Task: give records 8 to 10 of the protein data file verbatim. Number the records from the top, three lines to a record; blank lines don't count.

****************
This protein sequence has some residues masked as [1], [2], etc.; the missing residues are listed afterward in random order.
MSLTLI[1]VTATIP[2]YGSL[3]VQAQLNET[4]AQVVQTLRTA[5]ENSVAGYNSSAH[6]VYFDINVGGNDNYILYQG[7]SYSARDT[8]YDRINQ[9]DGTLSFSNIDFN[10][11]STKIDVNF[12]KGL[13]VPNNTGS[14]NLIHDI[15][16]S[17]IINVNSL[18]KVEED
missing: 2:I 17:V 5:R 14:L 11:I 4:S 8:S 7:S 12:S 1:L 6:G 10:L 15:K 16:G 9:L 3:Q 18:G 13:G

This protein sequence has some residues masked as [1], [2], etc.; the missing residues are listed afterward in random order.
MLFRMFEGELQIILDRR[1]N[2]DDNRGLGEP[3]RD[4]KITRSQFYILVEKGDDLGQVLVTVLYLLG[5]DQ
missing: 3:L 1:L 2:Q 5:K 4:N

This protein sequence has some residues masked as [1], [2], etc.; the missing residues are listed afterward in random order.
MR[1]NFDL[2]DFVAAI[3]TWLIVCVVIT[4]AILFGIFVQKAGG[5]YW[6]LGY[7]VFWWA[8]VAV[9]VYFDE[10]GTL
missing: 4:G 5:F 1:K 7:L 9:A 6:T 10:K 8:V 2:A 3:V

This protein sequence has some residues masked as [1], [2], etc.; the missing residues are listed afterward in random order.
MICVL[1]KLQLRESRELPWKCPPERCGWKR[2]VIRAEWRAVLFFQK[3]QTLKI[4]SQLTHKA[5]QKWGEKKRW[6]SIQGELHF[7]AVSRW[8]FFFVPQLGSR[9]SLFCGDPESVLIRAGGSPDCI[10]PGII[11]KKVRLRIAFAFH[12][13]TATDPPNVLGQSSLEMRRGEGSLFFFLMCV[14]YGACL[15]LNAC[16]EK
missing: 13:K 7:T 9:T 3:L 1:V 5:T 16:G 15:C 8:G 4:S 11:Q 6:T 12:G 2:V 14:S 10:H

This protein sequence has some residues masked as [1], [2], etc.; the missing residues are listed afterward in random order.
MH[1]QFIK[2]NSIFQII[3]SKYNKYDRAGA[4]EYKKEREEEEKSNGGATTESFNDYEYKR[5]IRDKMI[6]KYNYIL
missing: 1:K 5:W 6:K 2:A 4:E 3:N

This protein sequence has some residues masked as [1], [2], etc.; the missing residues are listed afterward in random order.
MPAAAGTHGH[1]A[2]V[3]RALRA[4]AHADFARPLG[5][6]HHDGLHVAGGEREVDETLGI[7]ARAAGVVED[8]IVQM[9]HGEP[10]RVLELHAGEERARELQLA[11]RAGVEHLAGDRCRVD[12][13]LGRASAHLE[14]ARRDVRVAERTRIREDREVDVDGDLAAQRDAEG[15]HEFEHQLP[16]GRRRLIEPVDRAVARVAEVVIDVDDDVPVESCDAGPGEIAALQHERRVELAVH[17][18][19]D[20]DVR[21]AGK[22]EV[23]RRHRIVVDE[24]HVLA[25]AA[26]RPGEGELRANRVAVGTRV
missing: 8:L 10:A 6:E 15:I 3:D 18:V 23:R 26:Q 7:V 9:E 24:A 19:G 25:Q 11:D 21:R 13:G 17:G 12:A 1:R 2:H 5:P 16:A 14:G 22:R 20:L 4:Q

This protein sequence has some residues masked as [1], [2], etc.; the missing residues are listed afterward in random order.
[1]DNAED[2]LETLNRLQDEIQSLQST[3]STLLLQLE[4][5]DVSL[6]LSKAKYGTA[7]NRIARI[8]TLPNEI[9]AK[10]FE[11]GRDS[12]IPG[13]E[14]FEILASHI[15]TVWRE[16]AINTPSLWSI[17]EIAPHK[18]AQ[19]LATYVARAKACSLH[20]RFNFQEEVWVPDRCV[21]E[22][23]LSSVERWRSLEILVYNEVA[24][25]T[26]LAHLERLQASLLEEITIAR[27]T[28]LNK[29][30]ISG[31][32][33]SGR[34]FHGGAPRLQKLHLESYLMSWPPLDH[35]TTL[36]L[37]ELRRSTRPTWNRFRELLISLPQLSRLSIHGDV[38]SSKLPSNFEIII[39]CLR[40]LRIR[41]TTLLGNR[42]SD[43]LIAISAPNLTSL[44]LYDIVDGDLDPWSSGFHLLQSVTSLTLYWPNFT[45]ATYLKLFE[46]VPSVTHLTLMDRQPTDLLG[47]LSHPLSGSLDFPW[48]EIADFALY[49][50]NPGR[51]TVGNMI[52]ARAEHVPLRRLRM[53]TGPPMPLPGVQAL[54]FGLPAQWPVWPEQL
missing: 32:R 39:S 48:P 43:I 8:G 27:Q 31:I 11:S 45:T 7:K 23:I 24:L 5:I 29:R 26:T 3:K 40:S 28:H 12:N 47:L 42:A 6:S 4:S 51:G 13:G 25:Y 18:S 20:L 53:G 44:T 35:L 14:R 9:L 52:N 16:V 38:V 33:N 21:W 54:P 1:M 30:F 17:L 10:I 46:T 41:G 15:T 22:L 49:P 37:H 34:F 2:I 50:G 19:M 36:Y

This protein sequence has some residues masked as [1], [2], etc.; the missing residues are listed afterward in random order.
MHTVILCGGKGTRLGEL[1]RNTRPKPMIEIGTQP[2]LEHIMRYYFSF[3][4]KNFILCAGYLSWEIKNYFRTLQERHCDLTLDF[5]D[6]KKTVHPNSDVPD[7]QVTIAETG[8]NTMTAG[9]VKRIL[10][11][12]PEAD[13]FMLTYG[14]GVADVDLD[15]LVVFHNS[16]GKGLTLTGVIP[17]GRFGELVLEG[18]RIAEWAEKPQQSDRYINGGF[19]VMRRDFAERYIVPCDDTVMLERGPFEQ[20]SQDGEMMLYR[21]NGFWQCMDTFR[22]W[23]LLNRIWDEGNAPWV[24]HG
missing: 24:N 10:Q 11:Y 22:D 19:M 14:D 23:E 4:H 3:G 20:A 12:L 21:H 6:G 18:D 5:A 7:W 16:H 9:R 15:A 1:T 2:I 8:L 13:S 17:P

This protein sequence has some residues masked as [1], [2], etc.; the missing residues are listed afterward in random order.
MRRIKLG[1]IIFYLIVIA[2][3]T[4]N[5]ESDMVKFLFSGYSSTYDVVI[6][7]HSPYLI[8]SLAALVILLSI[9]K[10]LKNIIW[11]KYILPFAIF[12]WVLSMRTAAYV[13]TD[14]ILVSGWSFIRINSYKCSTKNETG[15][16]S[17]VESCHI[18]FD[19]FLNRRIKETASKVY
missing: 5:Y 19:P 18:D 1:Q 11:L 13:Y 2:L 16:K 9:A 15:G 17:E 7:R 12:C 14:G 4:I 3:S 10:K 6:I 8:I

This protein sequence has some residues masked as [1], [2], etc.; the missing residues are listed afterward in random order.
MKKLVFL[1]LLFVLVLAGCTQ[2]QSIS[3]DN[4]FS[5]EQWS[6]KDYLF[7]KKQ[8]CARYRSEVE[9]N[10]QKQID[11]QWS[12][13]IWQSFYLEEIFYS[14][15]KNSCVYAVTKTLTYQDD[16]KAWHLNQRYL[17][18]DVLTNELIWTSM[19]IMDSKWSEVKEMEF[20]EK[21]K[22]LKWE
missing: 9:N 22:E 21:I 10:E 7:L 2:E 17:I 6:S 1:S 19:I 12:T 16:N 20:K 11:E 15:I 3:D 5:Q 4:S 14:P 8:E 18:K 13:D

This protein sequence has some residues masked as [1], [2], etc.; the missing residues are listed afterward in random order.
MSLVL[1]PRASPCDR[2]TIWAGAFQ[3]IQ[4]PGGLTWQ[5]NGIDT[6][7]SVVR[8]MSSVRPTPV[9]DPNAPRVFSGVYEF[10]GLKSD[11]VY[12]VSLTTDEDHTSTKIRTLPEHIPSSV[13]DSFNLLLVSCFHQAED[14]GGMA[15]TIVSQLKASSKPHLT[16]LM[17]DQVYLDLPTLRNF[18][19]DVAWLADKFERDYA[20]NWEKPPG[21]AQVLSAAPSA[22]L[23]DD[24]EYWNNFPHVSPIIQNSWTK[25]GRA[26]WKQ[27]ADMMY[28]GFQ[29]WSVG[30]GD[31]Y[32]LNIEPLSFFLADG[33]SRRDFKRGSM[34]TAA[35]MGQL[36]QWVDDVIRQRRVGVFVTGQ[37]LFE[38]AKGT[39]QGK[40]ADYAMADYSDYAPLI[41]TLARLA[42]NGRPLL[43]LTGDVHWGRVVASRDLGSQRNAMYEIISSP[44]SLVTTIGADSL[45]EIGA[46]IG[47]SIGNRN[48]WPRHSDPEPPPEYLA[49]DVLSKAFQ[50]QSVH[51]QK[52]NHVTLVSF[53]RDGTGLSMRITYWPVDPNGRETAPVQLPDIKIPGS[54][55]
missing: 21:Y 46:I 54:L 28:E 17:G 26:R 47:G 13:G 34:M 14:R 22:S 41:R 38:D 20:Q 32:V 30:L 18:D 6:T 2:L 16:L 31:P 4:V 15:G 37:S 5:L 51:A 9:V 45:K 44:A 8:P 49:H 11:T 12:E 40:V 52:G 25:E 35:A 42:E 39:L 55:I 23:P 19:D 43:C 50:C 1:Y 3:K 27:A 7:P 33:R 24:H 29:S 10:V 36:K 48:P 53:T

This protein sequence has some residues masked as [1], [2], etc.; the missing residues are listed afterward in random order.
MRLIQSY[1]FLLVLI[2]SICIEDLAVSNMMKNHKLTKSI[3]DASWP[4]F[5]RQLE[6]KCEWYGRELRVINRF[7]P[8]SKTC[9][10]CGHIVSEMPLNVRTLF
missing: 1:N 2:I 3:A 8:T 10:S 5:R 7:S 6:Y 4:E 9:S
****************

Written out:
This protein sequence has some residues masked as [1], [2], etc.; the missing residues are listed afterward in random order.
MHTVILCGGKGTRLGEL[1]RNTRPKPMIEIGTQP[2]LEHIMRYYFSF[3][4]KNFILCAGYLSWEIKNYFRTLQERHCDLTLDF[5]D[6]KKTVHPNSDVPD[7]QVTIAETG[8]NTMTAG[9]VKRIL[10][11][12]PEAD[13]FMLTYG[14]GVADVDLD[15]LVVFHNS[16]GKGLTLTGVIP[17]GRFGELVLEG[18]RIAEWAEKPQQSDRYINGGF[19]VMRRDFAERYIVPCDDTVMLERGPFEQ[20]SQDGEMMLYR[21]NGFWQCMDTFR[22]W[23]LLNRIWDEGNAPWV[24]HG
missing: 24:N 10:Q 11:Y 22:D 19:M 14:D 23:E 4:H 3:G 20:A 12:L 21:H 6:G 18:D 5:A 7:W 16:H 9:R 15:A 1:T 2:I 8:L 13:S 17:P

This protein sequence has some residues masked as [1], [2], etc.; the missing residues are listed afterward in random order.
MRRIKLG[1]IIFYLIVIA[2][3]T[4]N[5]ESDMVKFLFSGYSSTYDVVI[6][7]HSPYLI[8]SLAALVILLSI[9]K[10]LKNIIW[11]KYILPFAIF[12]WVLSMRTAAYV[13]TD[14]ILVSGWSFIRINSYKCSTKNETG[15][16]S[17]VESCHI[18]FD[19]FLNRRIKETASKVY
missing: 5:Y 19:P 18:D 1:Q 11:L 13:Y 2:L 16:K 9:A 15:G 17:E 7:R 12:C 14:G 4:I 3:S 10:K 6:I 8:I

This protein sequence has some residues masked as [1], [2], etc.; the missing residues are listed afterward in random order.
MKKLVFL[1]LLFVLVLAGCTQ[2]QSIS[3]DN[4]FS[5]EQWS[6]KDYLF[7]KKQ[8]CARYRSEVE[9]N[10]QKQID[11]QWS[12][13]IWQSFYLEEIFYS[14][15]KNSCVYAVTKTLTYQDD[16]KAWHLNQRYL[17][18]DVLTNELIWTSM[19]IMDSKWSEVKEMEF[20]EK[21]K[22]LKWE
missing: 9:N 22:E 21:I 10:E 7:L 2:E 17:I 6:S 1:S 19:I 12:T 16:N 20:K 11:E 15:I 3:D 5:Q 4:S 14:P 8:E 18:K 13:D